Upper House speaker gives address at Australian National University

Speaker of Amyotha Hluttaw U Khin Aung Myint addresses 2015 Myanmar Update Conference held at the Australian National University.—MNA
Speaker of Amyotha Hluttaw U Khin Aung Myint addresses 2015 Myanmar Update Conference held at the Australian National University.—MNA

Nay Pyi Taw, 8 June— Amyotha Hluttaw Speaker U Khin Aung Myint gave a speech Sunday at the opening ceremony of the 2015 Myanmar Update Conference at the Australian National University, saying the focus of the present government is on laying a democratic foundation for the next generation.
The Upper House Speaker said he is satisfied with international interest in the country’s democratic transformation, which some western media have called the “Myanmar Spring.”
In his briefing on political developments in the country, U Khin Aung Myint said Myanmar is still facing two unsolved problem—the first being civil war between the government and ethnic armed groups, and the second being public mistrust of the government as a legacy of long-term military rule.
He also said the political culture of Myanmar has been complicated by obsession with norms, radicalism and worship of personality, which are obstacles to the institutionalization of democracy in Myanmar.
U Khin Aung Myint said the first attempt at creating a democratic transformation in Myanmar was the 1988 democracy uprising, and the second was the general election in 2010.
Quoting the oath of President U Thein Sein when taking office in 2011, the speaker said the Myanmar government had compromised with opposing political forces for the good of the country.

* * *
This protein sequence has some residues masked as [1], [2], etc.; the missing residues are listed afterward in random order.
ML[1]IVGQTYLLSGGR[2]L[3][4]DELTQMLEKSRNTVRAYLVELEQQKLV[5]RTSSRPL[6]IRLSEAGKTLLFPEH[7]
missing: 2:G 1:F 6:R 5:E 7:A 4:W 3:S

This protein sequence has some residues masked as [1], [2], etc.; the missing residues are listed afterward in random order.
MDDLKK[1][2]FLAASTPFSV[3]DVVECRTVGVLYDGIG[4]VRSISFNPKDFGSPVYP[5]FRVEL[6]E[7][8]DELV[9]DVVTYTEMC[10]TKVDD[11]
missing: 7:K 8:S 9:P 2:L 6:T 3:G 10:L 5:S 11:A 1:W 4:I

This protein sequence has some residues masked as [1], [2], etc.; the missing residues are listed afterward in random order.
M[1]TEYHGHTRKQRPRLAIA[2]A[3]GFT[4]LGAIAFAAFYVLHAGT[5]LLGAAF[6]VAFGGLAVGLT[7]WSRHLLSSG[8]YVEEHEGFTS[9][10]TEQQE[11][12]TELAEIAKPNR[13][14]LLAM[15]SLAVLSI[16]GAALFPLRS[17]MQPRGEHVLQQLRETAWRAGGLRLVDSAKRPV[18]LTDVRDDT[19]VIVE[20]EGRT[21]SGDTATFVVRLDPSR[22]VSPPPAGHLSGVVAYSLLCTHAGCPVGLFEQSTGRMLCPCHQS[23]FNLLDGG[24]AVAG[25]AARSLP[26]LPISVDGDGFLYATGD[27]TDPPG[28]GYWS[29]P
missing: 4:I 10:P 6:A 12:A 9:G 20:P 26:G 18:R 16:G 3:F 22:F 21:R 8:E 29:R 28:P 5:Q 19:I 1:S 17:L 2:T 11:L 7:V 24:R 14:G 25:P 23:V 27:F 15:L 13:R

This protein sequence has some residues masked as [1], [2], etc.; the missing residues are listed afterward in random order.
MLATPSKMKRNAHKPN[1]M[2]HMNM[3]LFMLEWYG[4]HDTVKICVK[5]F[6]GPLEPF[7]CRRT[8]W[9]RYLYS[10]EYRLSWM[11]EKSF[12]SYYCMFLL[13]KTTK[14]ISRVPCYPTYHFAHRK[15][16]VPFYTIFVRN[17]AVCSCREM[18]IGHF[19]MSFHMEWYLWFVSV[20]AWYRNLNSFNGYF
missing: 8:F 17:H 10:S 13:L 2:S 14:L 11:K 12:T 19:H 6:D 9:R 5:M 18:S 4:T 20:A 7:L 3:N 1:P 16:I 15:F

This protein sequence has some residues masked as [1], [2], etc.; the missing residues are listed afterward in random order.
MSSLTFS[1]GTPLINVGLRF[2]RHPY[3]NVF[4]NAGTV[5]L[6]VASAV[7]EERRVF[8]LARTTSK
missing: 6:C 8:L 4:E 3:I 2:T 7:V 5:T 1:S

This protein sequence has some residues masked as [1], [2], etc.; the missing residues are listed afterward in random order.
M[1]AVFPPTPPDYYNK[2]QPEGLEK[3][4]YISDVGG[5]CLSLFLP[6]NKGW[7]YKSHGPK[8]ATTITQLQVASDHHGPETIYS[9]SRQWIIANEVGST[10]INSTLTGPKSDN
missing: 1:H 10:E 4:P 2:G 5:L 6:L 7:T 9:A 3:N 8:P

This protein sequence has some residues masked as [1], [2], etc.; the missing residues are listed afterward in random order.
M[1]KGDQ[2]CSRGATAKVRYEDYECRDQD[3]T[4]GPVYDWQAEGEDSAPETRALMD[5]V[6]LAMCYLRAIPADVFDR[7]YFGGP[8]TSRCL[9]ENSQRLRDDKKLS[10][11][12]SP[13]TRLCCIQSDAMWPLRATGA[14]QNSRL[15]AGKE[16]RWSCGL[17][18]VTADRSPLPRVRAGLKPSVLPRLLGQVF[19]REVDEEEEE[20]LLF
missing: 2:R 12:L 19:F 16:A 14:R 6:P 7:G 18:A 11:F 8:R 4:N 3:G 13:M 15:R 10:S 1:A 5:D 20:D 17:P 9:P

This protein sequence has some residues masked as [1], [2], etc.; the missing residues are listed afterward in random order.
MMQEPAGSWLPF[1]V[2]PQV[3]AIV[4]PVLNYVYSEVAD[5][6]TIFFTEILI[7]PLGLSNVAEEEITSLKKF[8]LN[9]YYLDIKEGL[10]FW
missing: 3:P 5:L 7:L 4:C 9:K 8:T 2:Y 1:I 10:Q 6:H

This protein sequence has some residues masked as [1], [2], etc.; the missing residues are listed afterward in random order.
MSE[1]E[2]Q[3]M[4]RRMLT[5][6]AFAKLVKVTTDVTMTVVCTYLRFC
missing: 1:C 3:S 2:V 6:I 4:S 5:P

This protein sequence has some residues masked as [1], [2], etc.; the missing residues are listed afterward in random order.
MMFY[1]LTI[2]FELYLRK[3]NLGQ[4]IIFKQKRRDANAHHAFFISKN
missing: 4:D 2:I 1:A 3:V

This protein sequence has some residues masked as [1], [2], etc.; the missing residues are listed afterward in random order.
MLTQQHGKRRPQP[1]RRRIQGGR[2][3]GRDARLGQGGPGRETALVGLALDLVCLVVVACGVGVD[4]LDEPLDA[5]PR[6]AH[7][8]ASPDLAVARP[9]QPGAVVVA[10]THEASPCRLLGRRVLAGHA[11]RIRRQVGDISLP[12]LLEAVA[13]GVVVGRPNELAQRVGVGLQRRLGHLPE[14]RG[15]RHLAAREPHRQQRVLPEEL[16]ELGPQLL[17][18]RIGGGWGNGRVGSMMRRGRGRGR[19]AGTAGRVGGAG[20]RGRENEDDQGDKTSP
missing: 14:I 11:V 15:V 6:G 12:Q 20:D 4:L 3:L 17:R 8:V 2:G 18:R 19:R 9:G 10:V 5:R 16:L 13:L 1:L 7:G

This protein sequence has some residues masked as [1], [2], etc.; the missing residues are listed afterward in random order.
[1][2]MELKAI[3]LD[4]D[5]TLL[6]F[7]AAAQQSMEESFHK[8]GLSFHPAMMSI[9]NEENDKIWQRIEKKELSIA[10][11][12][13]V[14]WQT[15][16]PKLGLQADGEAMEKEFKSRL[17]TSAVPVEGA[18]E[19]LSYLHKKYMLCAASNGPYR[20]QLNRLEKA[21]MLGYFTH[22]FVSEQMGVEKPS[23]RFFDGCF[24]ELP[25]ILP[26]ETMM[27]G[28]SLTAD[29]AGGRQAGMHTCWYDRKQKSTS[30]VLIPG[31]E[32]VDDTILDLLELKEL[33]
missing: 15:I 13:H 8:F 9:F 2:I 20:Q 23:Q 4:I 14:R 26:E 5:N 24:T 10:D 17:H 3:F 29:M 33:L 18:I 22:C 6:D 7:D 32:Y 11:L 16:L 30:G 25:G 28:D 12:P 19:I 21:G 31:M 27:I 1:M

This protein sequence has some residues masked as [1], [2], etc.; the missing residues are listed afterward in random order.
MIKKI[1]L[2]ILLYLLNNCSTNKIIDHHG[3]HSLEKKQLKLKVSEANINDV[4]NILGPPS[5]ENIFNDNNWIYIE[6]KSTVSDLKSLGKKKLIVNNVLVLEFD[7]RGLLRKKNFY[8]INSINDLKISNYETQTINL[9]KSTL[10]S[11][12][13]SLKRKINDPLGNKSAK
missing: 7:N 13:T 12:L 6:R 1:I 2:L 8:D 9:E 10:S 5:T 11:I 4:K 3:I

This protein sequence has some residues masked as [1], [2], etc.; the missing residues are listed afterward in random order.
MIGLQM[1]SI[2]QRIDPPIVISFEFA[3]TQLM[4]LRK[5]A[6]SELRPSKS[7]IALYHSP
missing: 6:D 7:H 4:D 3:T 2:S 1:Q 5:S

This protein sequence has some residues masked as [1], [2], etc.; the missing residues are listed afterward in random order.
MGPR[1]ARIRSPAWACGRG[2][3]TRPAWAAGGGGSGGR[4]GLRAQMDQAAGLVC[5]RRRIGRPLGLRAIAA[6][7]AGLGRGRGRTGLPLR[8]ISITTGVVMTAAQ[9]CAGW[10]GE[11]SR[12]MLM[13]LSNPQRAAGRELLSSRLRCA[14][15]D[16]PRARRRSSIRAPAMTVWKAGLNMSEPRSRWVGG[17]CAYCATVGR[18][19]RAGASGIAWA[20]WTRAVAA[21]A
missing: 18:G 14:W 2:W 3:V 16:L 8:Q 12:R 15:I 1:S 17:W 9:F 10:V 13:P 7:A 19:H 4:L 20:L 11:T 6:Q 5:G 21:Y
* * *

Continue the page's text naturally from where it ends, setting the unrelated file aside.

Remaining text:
He also said the Myanmar government has opened up a top-down transformation, saying that the government has had to struggle with reform on not one but three fronts — politics, the economy and peace. The speaker said the government’s economic reform involved transitioning from a closed, command-style economy toward an open-door, free-market economy, which he admitted had not been as successfully achieved as political reform.  He also said the government’s peace committee is negotiating with the National Ceasefire Coordinating Team, which includes 16 ethnic armed groups, to realize a National Ceasefire Accord, with only one main ethnic group, the Kachin Independence Army, yet to agree in principle.
The conference was also attended by the Myanmar Ambassador to Australia and diplomats. The Myanmar delegation arrived back home at the evening on 7 June.—MNA

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